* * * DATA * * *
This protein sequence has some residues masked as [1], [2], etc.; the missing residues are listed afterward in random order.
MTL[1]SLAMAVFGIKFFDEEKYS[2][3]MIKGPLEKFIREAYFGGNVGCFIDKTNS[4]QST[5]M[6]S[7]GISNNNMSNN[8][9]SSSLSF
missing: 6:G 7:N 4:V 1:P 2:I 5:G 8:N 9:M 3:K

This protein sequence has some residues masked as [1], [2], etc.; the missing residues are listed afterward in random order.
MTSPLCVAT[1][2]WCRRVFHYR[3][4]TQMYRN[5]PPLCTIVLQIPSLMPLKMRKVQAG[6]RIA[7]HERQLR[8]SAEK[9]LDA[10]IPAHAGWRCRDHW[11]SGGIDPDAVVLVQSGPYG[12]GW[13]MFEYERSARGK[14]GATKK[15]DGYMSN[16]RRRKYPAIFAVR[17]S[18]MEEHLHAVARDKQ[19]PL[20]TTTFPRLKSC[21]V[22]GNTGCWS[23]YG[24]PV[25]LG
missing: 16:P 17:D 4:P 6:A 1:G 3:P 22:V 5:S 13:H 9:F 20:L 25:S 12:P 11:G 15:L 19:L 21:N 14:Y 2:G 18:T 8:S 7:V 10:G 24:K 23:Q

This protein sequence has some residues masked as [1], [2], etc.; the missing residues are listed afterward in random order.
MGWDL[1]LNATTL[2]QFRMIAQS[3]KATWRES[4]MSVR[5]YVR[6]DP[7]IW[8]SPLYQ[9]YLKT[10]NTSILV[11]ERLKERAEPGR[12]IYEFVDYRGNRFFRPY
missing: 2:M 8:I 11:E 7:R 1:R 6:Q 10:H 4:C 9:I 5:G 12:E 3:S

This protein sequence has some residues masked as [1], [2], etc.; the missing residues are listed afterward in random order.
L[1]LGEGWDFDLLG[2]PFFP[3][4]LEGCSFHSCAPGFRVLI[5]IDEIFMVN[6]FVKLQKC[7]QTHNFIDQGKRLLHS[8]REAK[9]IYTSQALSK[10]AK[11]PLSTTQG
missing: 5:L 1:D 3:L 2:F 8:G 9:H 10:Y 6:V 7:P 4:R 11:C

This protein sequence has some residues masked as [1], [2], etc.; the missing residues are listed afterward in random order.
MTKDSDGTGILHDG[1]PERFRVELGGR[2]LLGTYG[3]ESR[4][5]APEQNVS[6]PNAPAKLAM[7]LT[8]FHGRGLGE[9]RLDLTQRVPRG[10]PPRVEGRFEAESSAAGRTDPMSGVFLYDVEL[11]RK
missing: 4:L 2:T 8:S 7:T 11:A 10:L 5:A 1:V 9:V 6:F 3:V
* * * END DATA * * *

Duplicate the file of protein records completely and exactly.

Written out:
This protein sequence has some residues masked as [1], [2], etc.; the missing residues are listed afterward in random order.
MTL[1]SLAMAVFGIKFFDEEKYS[2][3]MIKGPLEKFIREAYFGGNVGCFIDKTNS[4]QST[5]M[6]S[7]GISNNNMSNN[8][9]SSSLSF
missing: 6:G 7:N 4:V 1:P 2:I 5:G 8:N 9:M 3:K

This protein sequence has some residues masked as [1], [2], etc.; the missing residues are listed afterward in random order.
MTSPLCVAT[1][2]WCRRVFHYR[3][4]TQMYRN[5]PPLCTIVLQIPSLMPLKMRKVQAG[6]RIA[7]HERQLR[8]SAEK[9]LDA[10]IPAHAGWRCRDHW[11]SGGIDPDAVVLVQSGPYG[12]GW[13]MFEYERSARGK[14]GATKK[15]DGYMSN[16]RRRKYPAIFAVR[17]S[18]MEEHLHAVARDKQ[19]PL[20]TTTFPRLKSC[21]V[22]GNTGCWS[23]YG[24]PV[25]LG
missing: 16:P 17:D 4:P 6:A 1:G 3:P 22:V 5:S 13:H 9:F 20:L 25:S 12:P 11:G 15:L 19:L 21:N 14:Y 2:G 18:T 8:S 7:V 10:G 24:K 23:Q

This protein sequence has some residues masked as [1], [2], etc.; the missing residues are listed afterward in random order.
MGWDL[1]LNATTL[2]QFRMIAQS[3]KATWRES[4]MSVR[5]YVR[6]DP[7]IW[8]SPLYQ[9]YLKT[10]NTSILV[11]ERLKERAEPGR[12]IYEFVDYRGNRFFRPY
missing: 2:M 8:I 11:E 7:R 1:R 6:Q 10:H 4:C 9:I 5:G 12:E 3:S

This protein sequence has some residues masked as [1], [2], etc.; the missing residues are listed afterward in random order.
L[1]LGEGWDFDLLG[2]PFFP[3][4]LEGCSFHSCAPGFRVLI[5]IDEIFMVN[6]FVKLQKC[7]QTHNFIDQGKRLLHS[8]REAK[9]IYTSQALSK[10]AK[11]PLSTTQG
missing: 5:L 1:D 3:L 2:F 8:G 9:H 10:Y 6:V 7:P 4:R 11:C

This protein sequence has some residues masked as [1], [2], etc.; the missing residues are listed afterward in random order.
MTKDSDGTGILHDG[1]PERFRVELGGR[2]LLGTYG[3]ESR[4][5]APEQNVS[6]PNAPAKLAM[7]LT[8]FHGRGLGE[9]RLDLTQRVPRG[10]PPRVEGRFEAESSAAGRTDPMSGVFLYDVEL[11]RK
missing: 4:L 2:T 8:S 7:T 11:A 10:L 5:A 1:V 9:V 6:F 3:V